I also put my hand up when a spot appeared for a guest opinion piece – and decided to write about my experiences going to games development conferences. I’ve not been to a ton, but again with the idea that my insights are of interest to someone out there, I wrote about how to get the best out of a conference trip.

Of course I went to Develop this year as part of a panel (which you can watch on YouTube or embedded below) and that snagged me a free pass to the conference. There were some really good talks, and some I felt I didn’t need to attend – and so didn’t. I spent that time ‘socialising’ (better known as networking) with fellow devs, a lot of whom I only knew from twitter. It was a great opportunity to reinforce relationships with a great many interesting and intelligent people. Hello if you’re reading this! Ultimately it was of little direct use for Hard Lines, though again as Spilt Milk Studios’ flagship game anything that increases the exposure of one helps the other.

The impact of going free on an ios game

So onto the big news. I turned 29 on the 27th of July! Well, that’s not the big news, but it is the inspiration. I decided, on a whim, to make Hard Lines free for that day only. Using twitter, and sending out a hasty press release at lunchtime, we had to wait till the next day to find out what sort of success we had. Not only did it get reported on a few websites, the numbers we got stunned us.

We saw a truly massive spike in downloads, from 20 the day before, to just over 12,000 the day of the promotion. To put that in some perspective that’s a rise of over 16,000%, and better than the entire lifetime sales of the game previous to that day. Bear in mind we had a lot of Apple coverage too early in the game’s life, and the impact this free day had truly comes into focus. We doubled our player base in one day. So what do the next days look like? Take a look below.

Essentially, it was an anomaly. As soon as the game went back to paid, we saw a drop back down to sub-100 sales per day within 48hrs of the change. It’s a tiny bit disappointing to see it revert so quickly, but hey it was just a whimsical experiment. What is interesting is that the daily sales, though dropped back down to ‘a trickle’ are now sitting at roughly double those as the period before the offer. Double the audience, double the daily trickle. I don’t think that is a coincidence. It has certainly made us think about our In-App-Purchase and expansion plans in much more detail, suffice to say we’re really excited to see the response to our next update.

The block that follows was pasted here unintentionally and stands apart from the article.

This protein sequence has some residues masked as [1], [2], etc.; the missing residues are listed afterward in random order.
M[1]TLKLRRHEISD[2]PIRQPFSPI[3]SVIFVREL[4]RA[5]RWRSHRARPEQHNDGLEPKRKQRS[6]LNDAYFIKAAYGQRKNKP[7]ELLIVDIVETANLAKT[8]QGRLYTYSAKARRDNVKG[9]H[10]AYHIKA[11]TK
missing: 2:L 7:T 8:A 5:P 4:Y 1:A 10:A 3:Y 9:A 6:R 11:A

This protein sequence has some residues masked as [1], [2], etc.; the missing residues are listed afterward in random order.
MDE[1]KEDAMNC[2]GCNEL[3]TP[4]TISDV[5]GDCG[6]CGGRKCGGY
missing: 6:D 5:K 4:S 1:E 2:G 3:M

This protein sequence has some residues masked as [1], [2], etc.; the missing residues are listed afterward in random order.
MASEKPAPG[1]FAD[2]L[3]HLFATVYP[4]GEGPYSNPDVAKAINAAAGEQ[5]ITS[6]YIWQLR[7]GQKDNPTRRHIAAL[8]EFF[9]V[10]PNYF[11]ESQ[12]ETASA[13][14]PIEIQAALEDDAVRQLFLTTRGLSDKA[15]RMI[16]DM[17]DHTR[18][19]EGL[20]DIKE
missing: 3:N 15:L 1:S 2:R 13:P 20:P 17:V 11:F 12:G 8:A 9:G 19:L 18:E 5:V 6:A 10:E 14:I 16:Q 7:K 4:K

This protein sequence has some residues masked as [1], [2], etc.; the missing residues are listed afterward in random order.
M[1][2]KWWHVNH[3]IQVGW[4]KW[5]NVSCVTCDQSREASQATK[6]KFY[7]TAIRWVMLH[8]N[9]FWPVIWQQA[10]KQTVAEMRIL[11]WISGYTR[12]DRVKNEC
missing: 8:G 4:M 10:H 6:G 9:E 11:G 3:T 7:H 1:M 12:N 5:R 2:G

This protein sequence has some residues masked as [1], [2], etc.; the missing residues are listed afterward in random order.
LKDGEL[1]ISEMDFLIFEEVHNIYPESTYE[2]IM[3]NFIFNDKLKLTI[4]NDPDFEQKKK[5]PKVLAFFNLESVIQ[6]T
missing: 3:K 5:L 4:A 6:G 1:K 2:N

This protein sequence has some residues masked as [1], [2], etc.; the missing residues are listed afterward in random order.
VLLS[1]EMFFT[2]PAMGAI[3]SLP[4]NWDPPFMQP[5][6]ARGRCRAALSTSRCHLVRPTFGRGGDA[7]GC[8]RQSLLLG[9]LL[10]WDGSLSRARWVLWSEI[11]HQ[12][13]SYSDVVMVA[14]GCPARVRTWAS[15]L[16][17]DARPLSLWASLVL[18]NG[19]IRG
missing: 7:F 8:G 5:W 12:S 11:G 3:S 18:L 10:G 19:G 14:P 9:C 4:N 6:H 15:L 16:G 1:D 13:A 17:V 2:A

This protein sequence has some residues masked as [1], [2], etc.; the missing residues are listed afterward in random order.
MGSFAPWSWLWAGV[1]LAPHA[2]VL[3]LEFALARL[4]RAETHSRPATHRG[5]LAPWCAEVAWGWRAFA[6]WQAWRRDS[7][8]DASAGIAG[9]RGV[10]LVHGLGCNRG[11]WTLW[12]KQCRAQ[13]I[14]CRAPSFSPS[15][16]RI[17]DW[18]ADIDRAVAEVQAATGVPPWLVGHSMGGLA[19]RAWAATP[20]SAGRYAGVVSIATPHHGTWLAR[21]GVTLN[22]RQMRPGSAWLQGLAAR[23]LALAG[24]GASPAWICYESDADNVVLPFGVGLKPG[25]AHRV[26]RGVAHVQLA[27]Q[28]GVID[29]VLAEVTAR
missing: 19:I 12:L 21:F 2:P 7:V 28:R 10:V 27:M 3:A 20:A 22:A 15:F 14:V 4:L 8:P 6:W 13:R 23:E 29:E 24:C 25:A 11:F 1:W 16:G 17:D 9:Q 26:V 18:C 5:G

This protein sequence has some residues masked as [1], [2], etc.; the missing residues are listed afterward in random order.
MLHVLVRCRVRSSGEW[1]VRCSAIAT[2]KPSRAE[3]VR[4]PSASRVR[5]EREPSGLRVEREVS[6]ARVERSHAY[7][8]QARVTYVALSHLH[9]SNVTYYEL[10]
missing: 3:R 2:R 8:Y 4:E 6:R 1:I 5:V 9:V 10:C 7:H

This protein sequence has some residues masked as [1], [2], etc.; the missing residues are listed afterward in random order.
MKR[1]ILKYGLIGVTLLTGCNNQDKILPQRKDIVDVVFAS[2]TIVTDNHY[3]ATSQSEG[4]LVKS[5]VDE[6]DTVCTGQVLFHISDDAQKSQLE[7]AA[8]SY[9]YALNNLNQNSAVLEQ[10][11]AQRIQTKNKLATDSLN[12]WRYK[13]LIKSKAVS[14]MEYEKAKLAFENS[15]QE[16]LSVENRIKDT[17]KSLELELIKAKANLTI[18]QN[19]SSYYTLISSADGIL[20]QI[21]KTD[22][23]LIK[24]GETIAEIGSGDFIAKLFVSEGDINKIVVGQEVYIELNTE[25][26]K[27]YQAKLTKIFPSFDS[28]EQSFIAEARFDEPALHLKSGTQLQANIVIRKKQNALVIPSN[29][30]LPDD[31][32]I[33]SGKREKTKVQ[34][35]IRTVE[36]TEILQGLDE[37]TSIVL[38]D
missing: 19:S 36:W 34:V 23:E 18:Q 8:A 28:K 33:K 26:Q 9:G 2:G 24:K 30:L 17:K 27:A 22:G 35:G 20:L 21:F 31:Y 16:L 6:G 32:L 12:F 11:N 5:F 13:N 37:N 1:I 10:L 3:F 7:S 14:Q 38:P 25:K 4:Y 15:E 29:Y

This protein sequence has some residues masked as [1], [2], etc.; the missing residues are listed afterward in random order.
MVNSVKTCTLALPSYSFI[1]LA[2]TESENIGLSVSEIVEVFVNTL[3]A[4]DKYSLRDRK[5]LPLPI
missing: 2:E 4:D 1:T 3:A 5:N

Hard Lines is updated – and has an in-app upgrade

Which, speak of the devil, is already out! We’ve added almost everything the community asked for – Game Center support with achievements & leaderboards, OpenFeint achievements to keep parity, various bug fixes and tweaks, and we’ve also taken the chance to introduce a much more polished app icon, and take the game’s binary below 20mb. This is pretty key I think – or at least more so than most developers think. I’ve lost count of the amount of supposedly tech-savvy people I know who don’t realise (or even care) when their iPhone is using Wi-Fi versus 3G. If we run with the idea that most sales are through word of mouth, then some mates sitting in the pub telling each other about this cool new game are a pretty powerful opportunity. And one that is instantly lost as soon as they can’t download it because they’re not on Wi-Fi.

Another opportunity we’ve taken is to make Hard Lines a universal app. This means it now runs properly and full screen on the iPad, and we’ve taken the opportunity to test some IAP. Instead of the norm – where companies make a separate ‘HD’ app for the iPad, we’ve turned ours ‘HD EXTREME’ mode into an IAP item, meaning people don’t have to duck out of the game, and hopefully it gets more visibility with the iPad owners. When you upgrade you get 4x bigger arenas and tweaked modes with their own leaderboards. It’s almost a new game, frankly, and the response has been good so far. The results so far, after a day on sale, can be seen below.